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Akshay Prakash | Shivoham | Photo: Sharad Ravall

'Shivoham' (Akshay Prakash) – an appreciation.

Shivoham, Bhavan Centre, London, 16 July 2017 – an appreciation, by Lakshmii Senathirajah.

      Bharatanatyam dancer Akshay Prakash – brought to a wider audience as a category finalist on BBC Young Dancer 2017 – presented Shivoham, an evening-length solo exploration of Lord Shiva.

A lively and reverential musical piece, 'Mahaganapathim', set the invocatory tone. Akshay entered the stage with 'Nhandi chol', a piece that vividly showcased Shiva drinking the dark and deadly poison which emanated from Mount Mandara; allowing the Devas and Asuras (competing mythological beings) to acquire sweet nectar. Akshay’s movements to exhibit the churning of the mountain were large in all aspects – using his expressions, elongated arms and legs to show the exhilaration, effort and pain all at once. He used his stage positioning to demonstrate specific characters, with the Devas on one side and Asuras on the other.

'Panchabhootam' was the core piece of the evening. Through his facial expression, hand gestures and projections of the circuit of temples, Akshay demonstrated the five elements being described in this piece (space, wind, fire, water, earth), five stories of Lord Shiva and five associated temples. He created shapes and used abhinaya to convey waves of water and dancing flames.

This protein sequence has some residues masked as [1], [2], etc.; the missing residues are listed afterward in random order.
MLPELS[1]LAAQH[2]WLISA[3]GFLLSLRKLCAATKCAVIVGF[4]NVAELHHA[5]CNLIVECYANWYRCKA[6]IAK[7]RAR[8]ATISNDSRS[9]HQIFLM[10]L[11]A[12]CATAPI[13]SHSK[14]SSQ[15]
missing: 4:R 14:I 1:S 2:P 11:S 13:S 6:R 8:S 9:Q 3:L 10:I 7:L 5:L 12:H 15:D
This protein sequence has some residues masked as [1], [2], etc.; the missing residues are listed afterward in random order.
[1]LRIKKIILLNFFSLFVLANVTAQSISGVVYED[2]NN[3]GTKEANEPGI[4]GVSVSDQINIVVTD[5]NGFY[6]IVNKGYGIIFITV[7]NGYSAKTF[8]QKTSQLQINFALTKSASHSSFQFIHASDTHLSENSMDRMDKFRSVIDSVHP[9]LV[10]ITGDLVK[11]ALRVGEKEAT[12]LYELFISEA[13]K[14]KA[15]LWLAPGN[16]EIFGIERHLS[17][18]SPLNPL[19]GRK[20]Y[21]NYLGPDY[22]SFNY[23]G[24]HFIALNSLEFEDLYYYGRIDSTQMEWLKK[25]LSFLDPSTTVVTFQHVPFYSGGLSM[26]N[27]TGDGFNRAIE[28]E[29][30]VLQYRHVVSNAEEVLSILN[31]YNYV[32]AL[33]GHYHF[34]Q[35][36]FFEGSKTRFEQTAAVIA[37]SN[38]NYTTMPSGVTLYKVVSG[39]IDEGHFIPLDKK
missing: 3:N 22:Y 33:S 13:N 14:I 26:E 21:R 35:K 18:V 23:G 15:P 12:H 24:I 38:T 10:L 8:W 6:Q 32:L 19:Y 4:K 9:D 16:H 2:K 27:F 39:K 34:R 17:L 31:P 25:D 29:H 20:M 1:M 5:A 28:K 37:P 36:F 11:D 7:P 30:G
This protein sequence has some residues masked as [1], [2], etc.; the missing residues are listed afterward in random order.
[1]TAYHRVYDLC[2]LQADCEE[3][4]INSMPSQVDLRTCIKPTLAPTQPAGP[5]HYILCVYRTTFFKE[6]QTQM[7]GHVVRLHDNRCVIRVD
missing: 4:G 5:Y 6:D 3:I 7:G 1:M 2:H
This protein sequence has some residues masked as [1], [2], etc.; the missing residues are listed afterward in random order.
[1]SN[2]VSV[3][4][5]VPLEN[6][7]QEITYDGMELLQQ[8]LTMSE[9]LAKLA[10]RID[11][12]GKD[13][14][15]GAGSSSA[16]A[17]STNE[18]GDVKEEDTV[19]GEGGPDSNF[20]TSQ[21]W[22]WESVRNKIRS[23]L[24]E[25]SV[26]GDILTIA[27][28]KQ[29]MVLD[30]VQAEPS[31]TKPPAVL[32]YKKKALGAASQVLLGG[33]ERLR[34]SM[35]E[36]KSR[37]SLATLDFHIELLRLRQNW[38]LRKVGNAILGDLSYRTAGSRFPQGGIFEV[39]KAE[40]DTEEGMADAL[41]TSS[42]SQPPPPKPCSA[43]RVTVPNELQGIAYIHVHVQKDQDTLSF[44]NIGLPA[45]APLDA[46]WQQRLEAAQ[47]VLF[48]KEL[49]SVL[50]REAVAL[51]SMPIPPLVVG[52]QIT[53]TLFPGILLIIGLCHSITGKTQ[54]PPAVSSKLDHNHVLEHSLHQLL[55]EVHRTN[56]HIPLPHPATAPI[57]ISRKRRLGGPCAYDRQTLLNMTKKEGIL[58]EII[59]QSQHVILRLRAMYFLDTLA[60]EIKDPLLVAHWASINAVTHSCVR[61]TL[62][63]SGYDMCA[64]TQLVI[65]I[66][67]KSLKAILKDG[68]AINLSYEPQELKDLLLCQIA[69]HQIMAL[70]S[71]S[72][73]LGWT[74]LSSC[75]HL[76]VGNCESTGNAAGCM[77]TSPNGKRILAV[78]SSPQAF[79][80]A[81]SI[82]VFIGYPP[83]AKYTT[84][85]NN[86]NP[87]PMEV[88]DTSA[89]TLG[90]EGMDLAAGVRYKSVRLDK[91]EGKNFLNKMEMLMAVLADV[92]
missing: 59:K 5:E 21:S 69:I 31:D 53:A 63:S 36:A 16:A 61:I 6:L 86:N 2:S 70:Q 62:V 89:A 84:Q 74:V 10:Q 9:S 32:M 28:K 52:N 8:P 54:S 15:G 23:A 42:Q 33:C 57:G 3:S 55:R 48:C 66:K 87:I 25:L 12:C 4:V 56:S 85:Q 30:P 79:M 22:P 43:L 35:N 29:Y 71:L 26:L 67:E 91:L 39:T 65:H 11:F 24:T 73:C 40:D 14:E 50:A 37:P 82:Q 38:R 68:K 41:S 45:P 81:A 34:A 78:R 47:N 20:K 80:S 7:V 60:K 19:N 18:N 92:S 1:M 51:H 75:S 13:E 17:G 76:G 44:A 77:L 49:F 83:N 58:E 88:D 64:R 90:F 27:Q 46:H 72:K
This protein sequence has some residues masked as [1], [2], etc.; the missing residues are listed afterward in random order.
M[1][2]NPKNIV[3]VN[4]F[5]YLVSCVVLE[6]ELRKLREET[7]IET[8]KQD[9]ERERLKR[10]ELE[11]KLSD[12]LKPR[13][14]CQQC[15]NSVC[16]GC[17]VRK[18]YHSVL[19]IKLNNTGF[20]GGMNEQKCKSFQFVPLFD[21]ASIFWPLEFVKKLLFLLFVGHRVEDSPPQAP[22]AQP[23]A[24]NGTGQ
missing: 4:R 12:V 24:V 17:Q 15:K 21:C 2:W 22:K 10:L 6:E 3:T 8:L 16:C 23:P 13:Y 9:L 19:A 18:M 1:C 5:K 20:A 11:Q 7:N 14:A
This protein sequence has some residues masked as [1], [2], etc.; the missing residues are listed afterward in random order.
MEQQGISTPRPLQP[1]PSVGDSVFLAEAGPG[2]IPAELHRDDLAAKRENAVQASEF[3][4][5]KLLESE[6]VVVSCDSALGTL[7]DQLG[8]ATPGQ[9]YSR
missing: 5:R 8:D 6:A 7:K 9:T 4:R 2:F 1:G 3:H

The story of Saint Nandanar, born to the lowest caste and ploughing his landlord’s fields to get by, brought the spiritual story of Nandanar’s love for Lord Shiva to life. In particular, Akshay’s portrayal of the landlord’s disgust each time Nandanar makes the request to visit Chidambaram Temple was so vivid, it simultaneously made me pity Nandanar whilst feeling something I can only describe as close to hatred towards the landlord. His ability continuously to shift character from the arrogant landlord to the pleading Nandanar was graceful, rapidly amending his expression, dance and body language accordingly. Furthermore, M Balachandar’s performance on the mridangam (percussion instrument) whilst Nandanar ploughs the fields and displays his shock to the landlords refusals, followed Akshay’s feet and eyes to perfection, deepening the emotions felt by the audience.

During the second half, performed in a royal blue costume, the 'thillana' choreography was a beautiful contrast between steps, off-beat spins and momentary stillness. A flick of his finger corresponded completely with what happened with his eyes, neck, stomach and toe. His finishes were sharp and steady despite the speed in which he moved; all to finish with a well-earned standing ovation.

Akshay's performance was supported by six skilled and experienced musicians, including his father and brother, Prakash Yadagudde and Avinash Prakash, (nattuvangam (cymbals) and konnakal (spoken syllables)), O.S. Arun (vocalist). M Balachandar played (mridangam), with K T Sivaganesh (violin) and Vivek (flute).

The evening moved not away but towards tradition, allowing Akshay's accurate technique and presentation of the stories to stir the audience. Breathing new life into a centuries-old form, 'Shivoham' transfixed the audience by evoking spirituality and emotion that was manifested through rhythm, shape and precision.